Yesterday was certainly a fun day for the offense, and if you score 14 runs, people are probably going to pay quite a bit of attention to that. But I’m thinking more about what a young pitcher did, and why I was so impressed by it.
Taylor Jordan finally got his first win yesterday, although he’s pitched well enough in several other games to help show off why the Pitcher’s W is considered a silly stat by many in baseball. But you better believe it mattered to Jordan, and it was exciting to see.
Jordan has been very good so far, not unhittable by any means, but impressive nonetheless, thanks to his sinker. He gets hitters to hit the ball on the ground. Like everyone else who does that, it allows him to walk tightropes and get out of trouble even when his stuff isn’t spectacular. If the ball doesn’t get hit in the air, teams need to string together quite a few hits and walks together in order to score more than one or two runs.
Right now he’s sitting at a 1.35 GB/FB ratio according to ESPN. If that number seems pretty good to you – you’re right. Only 4 “qualified” starters, and 8 pitchers in all of baseball with at least 80 IP have higher numbers than that. Above him are extreme sinkerballers like Jake Westbrook (#1 on the list, 1.58 GB/FB), Justin Masterson (#4, 1.49) and Doug Fister (#5, 1.42).
Jordan sits just above the great Tim Hudson (#9, 1.30), who has been known throughout his career not as a strikeout guy, but as one who has a career ERA of 3.44 (124 ERA+) thanks mostly to his ability to induce ground balls. This is over the course of only 6 games for Jordan, but it’s a great preview of what he could be, and shows why the Nats like him so much.
That groundball capability is going to make Jordan a useful pitcher no matter what else he does, but yesterday he showed off much more than just a sinker. Jordan struck out 7, which in itself is pretty impressive. It was a good game, and it’s not like we should be reading so much into this. He hasn’t turned into Gio Gonzalez or Stephen Strasburg, big time strikeout guys.
But this is also a guy who only struck out 7.2 per 9 in his minor league career. And the rate has gone down as he’s advanced up the minors. Now, 7.2 isn’t a tiny number, and that works just fine for many Major Leaguers. But if you’re doing that in the minors, it’s probably a safe bet that you’d strike out fewer MLB players than that.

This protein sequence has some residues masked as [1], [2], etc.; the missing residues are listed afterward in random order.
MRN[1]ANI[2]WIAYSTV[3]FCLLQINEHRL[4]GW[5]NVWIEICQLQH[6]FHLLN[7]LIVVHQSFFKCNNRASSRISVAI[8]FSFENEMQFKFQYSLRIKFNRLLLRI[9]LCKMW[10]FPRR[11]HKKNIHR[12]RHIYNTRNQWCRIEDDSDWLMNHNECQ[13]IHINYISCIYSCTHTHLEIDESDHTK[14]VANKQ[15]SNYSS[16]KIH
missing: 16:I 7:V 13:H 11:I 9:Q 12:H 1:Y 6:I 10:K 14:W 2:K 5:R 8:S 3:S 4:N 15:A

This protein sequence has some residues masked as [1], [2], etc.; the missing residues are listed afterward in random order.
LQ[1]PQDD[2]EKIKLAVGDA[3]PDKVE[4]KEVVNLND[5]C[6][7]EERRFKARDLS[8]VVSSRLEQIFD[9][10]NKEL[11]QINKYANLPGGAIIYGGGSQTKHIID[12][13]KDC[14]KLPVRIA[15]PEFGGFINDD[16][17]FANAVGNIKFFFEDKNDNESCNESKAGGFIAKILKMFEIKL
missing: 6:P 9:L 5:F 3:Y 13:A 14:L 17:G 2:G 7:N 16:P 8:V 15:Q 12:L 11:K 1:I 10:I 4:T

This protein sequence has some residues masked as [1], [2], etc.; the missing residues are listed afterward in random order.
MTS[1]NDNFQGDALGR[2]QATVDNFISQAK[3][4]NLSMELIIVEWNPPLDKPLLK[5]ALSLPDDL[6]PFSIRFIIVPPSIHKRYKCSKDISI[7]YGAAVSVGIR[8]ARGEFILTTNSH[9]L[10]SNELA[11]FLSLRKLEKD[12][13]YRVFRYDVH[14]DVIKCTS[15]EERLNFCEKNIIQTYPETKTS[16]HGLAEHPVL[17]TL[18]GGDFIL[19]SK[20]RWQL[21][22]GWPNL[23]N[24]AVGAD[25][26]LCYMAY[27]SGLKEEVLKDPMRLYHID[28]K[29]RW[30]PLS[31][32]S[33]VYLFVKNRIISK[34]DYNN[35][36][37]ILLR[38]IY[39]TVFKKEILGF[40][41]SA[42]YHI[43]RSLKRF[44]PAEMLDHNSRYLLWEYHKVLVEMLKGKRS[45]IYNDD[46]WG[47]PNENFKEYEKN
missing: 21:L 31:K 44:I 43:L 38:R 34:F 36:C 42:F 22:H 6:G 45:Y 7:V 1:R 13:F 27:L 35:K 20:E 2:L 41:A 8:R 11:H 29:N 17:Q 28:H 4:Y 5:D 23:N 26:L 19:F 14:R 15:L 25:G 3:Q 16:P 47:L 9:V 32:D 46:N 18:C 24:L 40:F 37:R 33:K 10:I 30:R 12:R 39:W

So to see him come out there and get 7 in 6 IP, that’s a great sign that his stuff does indeed play at this level. Well, the strikeouts and the 1 ER in 6 IP, that’s a pretty good sign, too.
Jordan is a guy known for his strong sinker, and his ability to get ground balls, it isn’t surprising that his fastballs get hit alot, that’s kind of what he’s known for. But he’s doing a very good job with his offspeed stuff, and that may be the real key to his success so far in the majors. Out of his 7 strikeouts, 4 were on sliders, 2 were on changeups and one was on the fastball.
Thanks to the data from Brooks Baseball, we can see that Jordan is doing a good job of getting hitters to swing and miss at his changeup and his curveball. Here’s their chart showing what he’s done in the majors:
Over his 6 games, he has amassed a 23.46% whiff rate on his changeup, and a 21.15% whiff rate on his slider. His four seamer and sinker are significantly lower. These offspeed whiff rates are very good, and they’re a big part of his success.
Take a look at a couple of real strikeout pitchers, the aforementioned Gio and Strasburg. Gio’s whiff rate on his fastballs are high – over 37% for his 4-seamer, 31% for his sinker. That’s a good reason why he’s struck out 136 in 130 1/3 IP (9.4 K/9). But his offspeed stuff is lower, only 9% on his change. His devastating curveball is at 21%, very close to what Jordan is doing.
Strasburg, who is currently sitting at a robust 127 Ks in 123 1/3 IP (9.3 K/9) has a much lower rate than the other two. His 4-seamer is only at 7%, his sinker is even lower. His curve sits at close to 14% while his change leads the group at 23%. This is much lower than Gio’s rate, and doesn’t hit Jordan’s rates on the offspeed stuff, either. Strasburg uses his 4-seamer a TON though, throwing it more than 50% of the time, so it is actually his most whiffed-on pitch. This usage rate is significantly higher than any one pitch by the other guys, who don’t throw any one pitch more than 40% of the time.
What does this all tell us? Well, maybe not much, but I wanted to use these data points as a comparison. Jordan’s been able to get swings and misses on his offspeed pitches – not just guys watching stuff. This might be a good sign that he’s keeping hitters’ guessing, or that they’re not able to tell what pitch is coming by just seeing it, or both.
These high whiff rates may not last as he pitches more and more, but they are robust enough to suggest they won’t go away entirely. If he keeps hitters off balance with the changeup and the slider, he’s going to be very effective. Because even without the swings and misses, his groundball rate is great. He’s already established himself as a solid pitcher, and it’s no surprise that the Nationals and prospect gurus see him as at least a potential 4th or 5th starter on a good team. If he can consistently miss bats, too, watch out.